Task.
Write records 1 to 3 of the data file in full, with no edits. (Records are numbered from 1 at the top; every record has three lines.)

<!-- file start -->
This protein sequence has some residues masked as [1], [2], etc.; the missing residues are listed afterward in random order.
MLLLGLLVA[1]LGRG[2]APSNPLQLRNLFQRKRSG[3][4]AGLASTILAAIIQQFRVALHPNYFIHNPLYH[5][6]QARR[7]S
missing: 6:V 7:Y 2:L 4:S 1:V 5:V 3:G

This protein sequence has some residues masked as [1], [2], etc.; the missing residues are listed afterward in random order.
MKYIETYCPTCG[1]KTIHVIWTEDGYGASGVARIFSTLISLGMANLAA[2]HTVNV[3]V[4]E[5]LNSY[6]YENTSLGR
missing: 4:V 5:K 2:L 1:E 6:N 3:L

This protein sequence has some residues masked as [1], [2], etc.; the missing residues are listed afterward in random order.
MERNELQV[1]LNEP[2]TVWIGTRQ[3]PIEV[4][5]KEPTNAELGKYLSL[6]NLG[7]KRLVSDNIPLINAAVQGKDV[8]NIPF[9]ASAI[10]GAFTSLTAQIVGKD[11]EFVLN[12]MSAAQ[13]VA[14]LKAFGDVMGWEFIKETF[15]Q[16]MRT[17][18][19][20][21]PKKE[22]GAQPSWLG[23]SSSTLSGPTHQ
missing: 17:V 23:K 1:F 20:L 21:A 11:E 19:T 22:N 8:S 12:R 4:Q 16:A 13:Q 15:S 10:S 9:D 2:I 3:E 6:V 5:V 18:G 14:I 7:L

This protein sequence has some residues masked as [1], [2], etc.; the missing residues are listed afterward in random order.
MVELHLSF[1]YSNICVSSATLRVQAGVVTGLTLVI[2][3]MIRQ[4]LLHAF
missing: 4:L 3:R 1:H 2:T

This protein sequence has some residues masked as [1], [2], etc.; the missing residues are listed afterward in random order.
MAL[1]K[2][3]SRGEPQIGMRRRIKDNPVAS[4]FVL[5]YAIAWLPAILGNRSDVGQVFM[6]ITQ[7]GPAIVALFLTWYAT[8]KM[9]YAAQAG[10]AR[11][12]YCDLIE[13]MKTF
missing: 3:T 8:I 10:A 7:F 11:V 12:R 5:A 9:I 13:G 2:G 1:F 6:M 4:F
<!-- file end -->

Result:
This protein sequence has some residues masked as [1], [2], etc.; the missing residues are listed afterward in random order.
MLLLGLLVA[1]LGRG[2]APSNPLQLRNLFQRKRSG[3][4]AGLASTILAAIIQQFRVALHPNYFIHNPLYH[5][6]QARR[7]S
missing: 6:V 7:Y 2:L 4:S 1:V 5:V 3:G

This protein sequence has some residues masked as [1], [2], etc.; the missing residues are listed afterward in random order.
MKYIETYCPTCG[1]KTIHVIWTEDGYGASGVARIFSTLISLGMANLAA[2]HTVNV[3]V[4]E[5]LNSY[6]YENTSLGR
missing: 4:V 5:K 2:L 1:E 6:N 3:L

This protein sequence has some residues masked as [1], [2], etc.; the missing residues are listed afterward in random order.
MERNELQV[1]LNEP[2]TVWIGTRQ[3]PIEV[4][5]KEPTNAELGKYLSL[6]NLG[7]KRLVSDNIPLINAAVQGKDV[8]NIPF[9]ASAI[10]GAFTSLTAQIVGKD[11]EFVLN[12]MSAAQ[13]VA[14]LKAFGDVMGWEFIKETF[15]Q[16]MRT[17][18][19][20][21]PKKE[22]GAQPSWLG[23]SSSTLSGPTHQ
missing: 17:V 23:K 1:F 20:L 21:A 11:E 19:T 22:N 8:S 12:R 4:Q 16:A 13:Q 15:S 10:S 9:D 2:I 3:E 6:V 5:V 18:G 14:I 7:L